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What is Factual Possession and why is it important?

Factual possession is one of the key elements an individual will need to consider when making an application to the Land Registry for registration based on adverse possession.

Although there are other requirements which will need consideration, an application without sufficient evidence of factual possession will not be successful.

If an individual occupies land in a prescribed way for a certain number of years, this includes being able to show factual possession, then it will be possible to make an application to the Land Registry for the land to be registered in their name. Factual possession simply means that an individual is treating land as their own by exercising a degree of physical control over the land to which their application relates. Put another way, the person in possession who is making the application must have been treating the land as any occupying owner would have been expected to treat it.

Whilst it is not the only requirement that will need to be present, factual possession is something the Land Registry will certainly look for when deciding on the merits of your application.

Each case will be determined by the Land Registry on its own merits, however previous cases have provided guidance as to what amounts to sufficient evidence of factual possession.

A recent case of note is Thorpe –v- Frank and Another [2019] EWCA Civ 150 in which the Court of Appeal confirmed that repaving of a forecourt was a sufficient act to prove factual possession. In this case Mrs Thorpe had made the area readily appear to be part of her curtilage by repaving it. It was concluded that on this basis there could hardly be a clearer act of possession.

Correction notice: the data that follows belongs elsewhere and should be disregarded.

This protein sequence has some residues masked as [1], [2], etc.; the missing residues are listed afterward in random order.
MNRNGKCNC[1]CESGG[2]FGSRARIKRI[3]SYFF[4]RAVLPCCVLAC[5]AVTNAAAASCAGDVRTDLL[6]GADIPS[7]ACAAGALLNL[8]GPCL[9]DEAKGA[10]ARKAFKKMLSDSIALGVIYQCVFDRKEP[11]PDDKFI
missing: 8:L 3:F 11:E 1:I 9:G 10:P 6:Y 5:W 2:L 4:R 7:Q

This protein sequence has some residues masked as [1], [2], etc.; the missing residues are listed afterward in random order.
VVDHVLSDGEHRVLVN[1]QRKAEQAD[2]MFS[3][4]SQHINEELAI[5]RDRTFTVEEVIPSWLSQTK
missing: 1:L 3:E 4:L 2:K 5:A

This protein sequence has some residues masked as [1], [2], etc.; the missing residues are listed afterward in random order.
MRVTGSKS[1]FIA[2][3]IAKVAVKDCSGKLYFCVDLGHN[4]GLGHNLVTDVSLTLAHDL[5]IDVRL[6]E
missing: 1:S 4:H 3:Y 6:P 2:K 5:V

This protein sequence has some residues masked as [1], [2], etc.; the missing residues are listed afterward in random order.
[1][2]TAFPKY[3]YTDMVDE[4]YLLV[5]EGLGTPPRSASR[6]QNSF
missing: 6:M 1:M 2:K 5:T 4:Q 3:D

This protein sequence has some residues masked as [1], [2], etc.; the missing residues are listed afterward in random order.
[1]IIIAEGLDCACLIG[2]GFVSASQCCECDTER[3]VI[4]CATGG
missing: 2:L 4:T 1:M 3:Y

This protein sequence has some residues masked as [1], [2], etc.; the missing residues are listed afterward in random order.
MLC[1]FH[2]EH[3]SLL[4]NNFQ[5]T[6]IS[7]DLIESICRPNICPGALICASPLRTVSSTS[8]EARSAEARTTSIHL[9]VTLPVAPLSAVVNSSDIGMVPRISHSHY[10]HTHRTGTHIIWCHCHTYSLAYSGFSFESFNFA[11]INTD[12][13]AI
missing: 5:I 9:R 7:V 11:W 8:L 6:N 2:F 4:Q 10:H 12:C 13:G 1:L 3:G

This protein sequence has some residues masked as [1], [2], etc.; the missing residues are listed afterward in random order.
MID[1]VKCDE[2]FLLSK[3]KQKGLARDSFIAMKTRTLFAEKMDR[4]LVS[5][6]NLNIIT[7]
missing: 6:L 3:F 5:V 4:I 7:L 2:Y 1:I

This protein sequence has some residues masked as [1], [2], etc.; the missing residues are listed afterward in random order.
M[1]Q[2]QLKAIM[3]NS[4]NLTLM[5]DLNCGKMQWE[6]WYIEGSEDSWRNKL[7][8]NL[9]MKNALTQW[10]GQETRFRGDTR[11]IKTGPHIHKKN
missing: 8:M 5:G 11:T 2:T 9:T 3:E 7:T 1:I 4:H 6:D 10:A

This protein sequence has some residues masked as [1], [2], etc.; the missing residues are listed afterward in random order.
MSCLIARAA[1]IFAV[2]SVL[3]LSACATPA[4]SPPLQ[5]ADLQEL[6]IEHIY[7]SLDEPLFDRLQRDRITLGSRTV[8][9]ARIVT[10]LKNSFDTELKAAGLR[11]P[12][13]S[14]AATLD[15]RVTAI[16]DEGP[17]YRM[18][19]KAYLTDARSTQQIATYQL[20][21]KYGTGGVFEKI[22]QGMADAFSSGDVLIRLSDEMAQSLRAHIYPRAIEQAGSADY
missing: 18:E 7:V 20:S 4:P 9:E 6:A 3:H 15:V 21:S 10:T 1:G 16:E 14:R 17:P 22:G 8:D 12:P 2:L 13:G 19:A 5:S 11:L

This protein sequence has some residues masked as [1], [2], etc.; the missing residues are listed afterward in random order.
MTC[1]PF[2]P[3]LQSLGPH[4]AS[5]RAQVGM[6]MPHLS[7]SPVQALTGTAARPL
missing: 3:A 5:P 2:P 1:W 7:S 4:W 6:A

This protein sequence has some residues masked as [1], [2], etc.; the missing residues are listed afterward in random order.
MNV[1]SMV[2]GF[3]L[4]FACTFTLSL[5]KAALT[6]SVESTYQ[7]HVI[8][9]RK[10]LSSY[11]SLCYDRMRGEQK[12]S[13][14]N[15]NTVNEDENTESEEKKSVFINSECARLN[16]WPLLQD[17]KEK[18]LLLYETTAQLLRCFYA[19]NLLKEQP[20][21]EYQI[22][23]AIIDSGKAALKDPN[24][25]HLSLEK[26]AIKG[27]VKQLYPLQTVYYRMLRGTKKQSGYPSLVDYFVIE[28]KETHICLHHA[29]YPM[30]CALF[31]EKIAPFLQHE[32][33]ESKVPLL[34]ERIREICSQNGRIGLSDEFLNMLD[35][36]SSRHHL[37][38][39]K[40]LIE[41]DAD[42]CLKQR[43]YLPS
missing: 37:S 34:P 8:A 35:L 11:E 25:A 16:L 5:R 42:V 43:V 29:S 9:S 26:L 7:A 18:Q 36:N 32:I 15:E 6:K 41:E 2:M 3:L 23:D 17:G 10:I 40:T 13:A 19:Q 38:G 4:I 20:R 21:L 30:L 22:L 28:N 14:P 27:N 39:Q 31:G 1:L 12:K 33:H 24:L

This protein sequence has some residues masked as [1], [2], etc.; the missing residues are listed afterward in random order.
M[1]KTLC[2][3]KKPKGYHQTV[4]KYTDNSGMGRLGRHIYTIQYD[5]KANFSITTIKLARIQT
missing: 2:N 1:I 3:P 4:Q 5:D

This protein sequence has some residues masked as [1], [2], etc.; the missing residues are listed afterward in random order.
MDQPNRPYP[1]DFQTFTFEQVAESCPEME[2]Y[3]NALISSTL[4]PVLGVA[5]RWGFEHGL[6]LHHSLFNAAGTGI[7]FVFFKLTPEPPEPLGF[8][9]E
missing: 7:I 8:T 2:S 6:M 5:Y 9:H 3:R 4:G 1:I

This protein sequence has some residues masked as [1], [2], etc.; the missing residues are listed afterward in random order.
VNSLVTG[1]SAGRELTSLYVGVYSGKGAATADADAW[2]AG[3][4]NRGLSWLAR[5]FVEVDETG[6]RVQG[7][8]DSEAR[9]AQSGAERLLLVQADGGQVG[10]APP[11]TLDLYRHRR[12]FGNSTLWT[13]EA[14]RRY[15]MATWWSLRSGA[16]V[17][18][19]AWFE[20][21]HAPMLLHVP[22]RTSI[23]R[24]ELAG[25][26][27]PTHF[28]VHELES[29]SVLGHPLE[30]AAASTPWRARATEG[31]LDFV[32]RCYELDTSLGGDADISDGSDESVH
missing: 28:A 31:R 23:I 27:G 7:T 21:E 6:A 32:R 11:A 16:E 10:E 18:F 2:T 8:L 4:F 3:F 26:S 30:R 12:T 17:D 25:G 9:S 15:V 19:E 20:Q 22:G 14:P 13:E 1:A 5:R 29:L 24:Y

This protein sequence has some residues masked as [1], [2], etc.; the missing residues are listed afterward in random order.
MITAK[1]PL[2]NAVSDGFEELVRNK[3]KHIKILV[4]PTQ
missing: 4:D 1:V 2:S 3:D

The Judge dealing with the case went on to add that if there are properties with adjoining open forecourts, as in this case, and one owner takes it upon himself to replace the surface material to alter the level and relay a new surface this is precisely the sort of action that an occupying owner would normally carry out on land of this character, even if his neighbour continued to pass and re-pass over part of the area as before. It did not matter that after the works were complete the neighbour, who was the paper title owner of the land, could still pass over this area as before.

It is important to remember that each case should be considered on its own merits to determine whether factual possession can be shown and whether the other requirements for adverse possession can be met.

If you are thinking about making an adverse possession type claim, we can assist. There are strict deadlines that apply, therefore it is important to ensure that you receive expert advice at an early stage. As specialists in these cases we act for clients nationwide to resolve their legal difficulties and to increase their prospects of success.

Call us on 0800 088 6004 for more information.

Chloe Doggett

Posted:

Chloe Doggett

Associate

Chloe is an Associate in the Commercial Litigation team. She acts for private individuals, large and small businesses and charities on a wide range of legal matters from adverse possession, right of way disputes and other property litigation.